Aiming to reduce traffic congestion as well as increase vehicle safety and fuel efficiency, Cooperative Intelligent Transport Systems are increasingly becoming the need of the hour and will also enable better communication among vehicles, infrastructure and other road users
With most parts of the world currently under lockdown phase, issues such as traffic congestion and pollution have taken a back seat for some time now, especially in countries like India. Undoubtedly, it is just a temporary phase before traffic comes back to haunt commuters; however, it has given a breathing space to agencies involved in managing traffic movement to rethink about easing congestion in cities. Cooperative Intelligent Transport Systems (C-ITS) are increasingly becoming the need of the hour as they enable vehicle-to-vehicle(V2V) and vehicle-to-infrastructure (V2X) communication in real-time using wireless technologies, leading to efficient traffic flow and thus safer roads.
WHY C-ITS IS IMPORTANT
Digital technologies have become an indispensable part of the automotive industry and have been gradually paving their way into the transport sector as well. Technologies such as Intelligent Transport Systems largely focus on serving intelligence in the vehicle or placed on the roadside, whereas the core area for C-ITS is to focus on communication between those systems that includes V2V or V2X communication or other C-ITS systems as well. Over the years, the technology has matured fairly powered by high quality sensors, antennas as well as cameras as standard. C-ITS banks on the standard WiFi technology to transfer messages and requires a human-machine interface to convert messages into driver instructions.
C-ITS is likely to be introduced in three phases, wherein the first phase will include delivering warnings with regards to traffic jams, slow moving vehicle ahead or road works. The system will be smart enough to communicate the message of vehicle movement direction or a vehicle could receive warnings on changing road rules or speed limits. The phase two will be based on sensors, where vehicles will collect data from different signals and read the traffic situation to alert the driver in case of any action required. The third and the critical phase will be about collaboration among vehicles that will involve continuous V2V and vehicle-to-pedestrian connectivity which enables effective warning as well as improves response time to any possible accidents.
C-ITS FOR TRUCKING INDUSTRY
The primary benefit for truck drivers is that their jobs will be safer due to a reduced risk of accidents. The accumulative effect of all C-ITS will mean less efficient traffic management, accident containment as well as cut down on unplanned downtime due to fewer collisions. Commercial vehicles will be able to criss-cross between cities at a much faster rate, which in turn, will also reduce fuel consumption as well as carbon emissions.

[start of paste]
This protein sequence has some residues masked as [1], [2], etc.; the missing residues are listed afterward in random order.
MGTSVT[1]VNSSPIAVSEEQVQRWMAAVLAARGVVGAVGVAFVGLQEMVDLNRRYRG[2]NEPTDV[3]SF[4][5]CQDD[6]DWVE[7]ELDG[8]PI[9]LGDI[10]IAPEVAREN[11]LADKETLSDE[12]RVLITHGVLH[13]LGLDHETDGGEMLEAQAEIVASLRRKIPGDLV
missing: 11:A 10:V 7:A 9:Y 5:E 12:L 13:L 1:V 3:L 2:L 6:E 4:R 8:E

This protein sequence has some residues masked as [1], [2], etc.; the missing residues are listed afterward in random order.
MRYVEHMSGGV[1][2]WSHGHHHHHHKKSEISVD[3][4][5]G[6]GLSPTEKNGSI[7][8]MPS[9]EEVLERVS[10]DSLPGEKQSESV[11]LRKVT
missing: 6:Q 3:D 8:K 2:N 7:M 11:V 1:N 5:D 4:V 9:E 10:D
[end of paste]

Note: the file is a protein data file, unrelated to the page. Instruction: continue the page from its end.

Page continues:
Various CV manufacturers in Europe have already been testing vehicles with C-ITS technologies like platooning where in semi-automated trucks operate in a column on public roads. Many partly European Union-funded firms have witnessed development of C-road projects that has enabled setting up of C-ITS-enabled road across the continent. These are being tried and tested for C-ITS services including warnings for emergency brake lights, emergency vehicles approaching, slow/stationary vehicles, road works, traffic jams as well as weather conditions among others. Tests are also been undertaken for Green Light Optimal Speed Advisory (GLOSA) service, where traffic lights can communicate light phase schedules to vehicles aiming to optimise their vehicle speed.
The automotive industry has been split for years on whether to use Wi-Fi or 5G in connected vehicles. The WiFi technology has been tested over the years and has high availability, whereas the introduction of 5G will enable a wider range of applications in entertainment, traffic data and general navigation since the standard can be used in cars and devices in the surrounding environment.
In order to realise the true potential of C-ITS systems, it is crucial to have a common platform and legal framework for the whole industry as then the models of various manufacturers would be able to communicate with each other. It will also be important to take on board the transport authorities and infrastructure providers to have a consensus on the base technology. Various OEMs are eager to invest further in C-ITS services; however, they are reluctant to commit until there is an agreement on the adoption of technical solutions.